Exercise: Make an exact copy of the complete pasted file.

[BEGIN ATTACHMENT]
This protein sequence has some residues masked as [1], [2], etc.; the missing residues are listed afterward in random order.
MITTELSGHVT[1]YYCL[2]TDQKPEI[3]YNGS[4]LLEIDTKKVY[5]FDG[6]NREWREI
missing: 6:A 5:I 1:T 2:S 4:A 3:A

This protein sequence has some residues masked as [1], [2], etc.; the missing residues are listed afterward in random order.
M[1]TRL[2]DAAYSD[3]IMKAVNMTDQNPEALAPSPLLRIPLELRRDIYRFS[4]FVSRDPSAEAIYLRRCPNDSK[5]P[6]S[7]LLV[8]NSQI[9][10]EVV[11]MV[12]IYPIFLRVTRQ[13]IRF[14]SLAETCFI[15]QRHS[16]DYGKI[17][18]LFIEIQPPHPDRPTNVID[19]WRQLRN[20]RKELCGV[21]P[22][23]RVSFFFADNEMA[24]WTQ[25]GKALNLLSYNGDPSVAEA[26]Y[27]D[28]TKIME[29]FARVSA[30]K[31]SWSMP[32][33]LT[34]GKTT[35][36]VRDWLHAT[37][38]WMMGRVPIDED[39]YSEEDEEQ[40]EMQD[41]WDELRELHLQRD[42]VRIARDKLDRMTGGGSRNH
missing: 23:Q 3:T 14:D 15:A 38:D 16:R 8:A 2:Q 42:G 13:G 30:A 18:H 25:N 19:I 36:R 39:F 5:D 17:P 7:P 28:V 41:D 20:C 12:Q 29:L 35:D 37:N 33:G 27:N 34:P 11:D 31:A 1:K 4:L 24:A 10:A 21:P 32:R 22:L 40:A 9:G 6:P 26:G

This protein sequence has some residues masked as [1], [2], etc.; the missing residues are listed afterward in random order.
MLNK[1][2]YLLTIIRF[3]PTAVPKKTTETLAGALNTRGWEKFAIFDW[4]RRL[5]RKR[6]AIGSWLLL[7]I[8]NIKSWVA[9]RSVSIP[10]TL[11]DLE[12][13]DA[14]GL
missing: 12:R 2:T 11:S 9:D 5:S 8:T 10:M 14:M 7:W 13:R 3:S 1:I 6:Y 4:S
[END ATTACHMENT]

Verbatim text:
This protein sequence has some residues masked as [1], [2], etc.; the missing residues are listed afterward in random order.
MITTELSGHVT[1]YYCL[2]TDQKPEI[3]YNGS[4]LLEIDTKKVY[5]FDG[6]NREWREI
missing: 6:A 5:I 1:T 2:S 4:A 3:A

This protein sequence has some residues masked as [1], [2], etc.; the missing residues are listed afterward in random order.
M[1]TRL[2]DAAYSD[3]IMKAVNMTDQNPEALAPSPLLRIPLELRRDIYRFS[4]FVSRDPSAEAIYLRRCPNDSK[5]P[6]S[7]LLV[8]NSQI[9][10]EVV[11]MV[12]IYPIFLRVTRQ[13]IRF[14]SLAETCFI[15]QRHS[16]DYGKI[17][18]LFIEIQPPHPDRPTNVID[19]WRQLRN[20]RKELCGV[21]P[22][23]RVSFFFADNEMA[24]WTQ[25]GKALNLLSYNGDPSVAEA[26]Y[27]D[28]TKIME[29]FARVSA[30]K[31]SWSMP[32][33]LT[34]GKTT[35][36]VRDWLHAT[37][38]WMMGRVPIDED[39]YSEEDEEQ[40]EMQD[41]WDELRELHLQRD[42]VRIARDKLDRMTGGGSRNH
missing: 23:Q 3:T 14:D 15:A 38:D 16:R 8:A 2:Q 42:G 13:G 30:A 18:H 25:N 19:I 36:R 39:F 5:D 17:P 7:P 28:V 41:D 20:C 12:Q 29:L 35:D 37:N 33:G 27:N 34:P 11:D 31:A 1:K 4:L 24:A 10:A 21:P 32:R 22:L 40:A 9:G 6:P 26:G

This protein sequence has some residues masked as [1], [2], etc.; the missing residues are listed afterward in random order.
MLNK[1][2]YLLTIIRF[3]PTAVPKKTTETLAGALNTRGWEKFAIFDW[4]RRL[5]RKR[6]AIGSWLLL[7]I[8]NIKSWVA[9]RSVSIP[10]TL[11]DLE[12][13]DA[14]GL
missing: 12:R 2:T 11:S 9:D 5:S 8:T 10:M 14:M 7:W 13:R 3:S 1:I 6:Y 4:S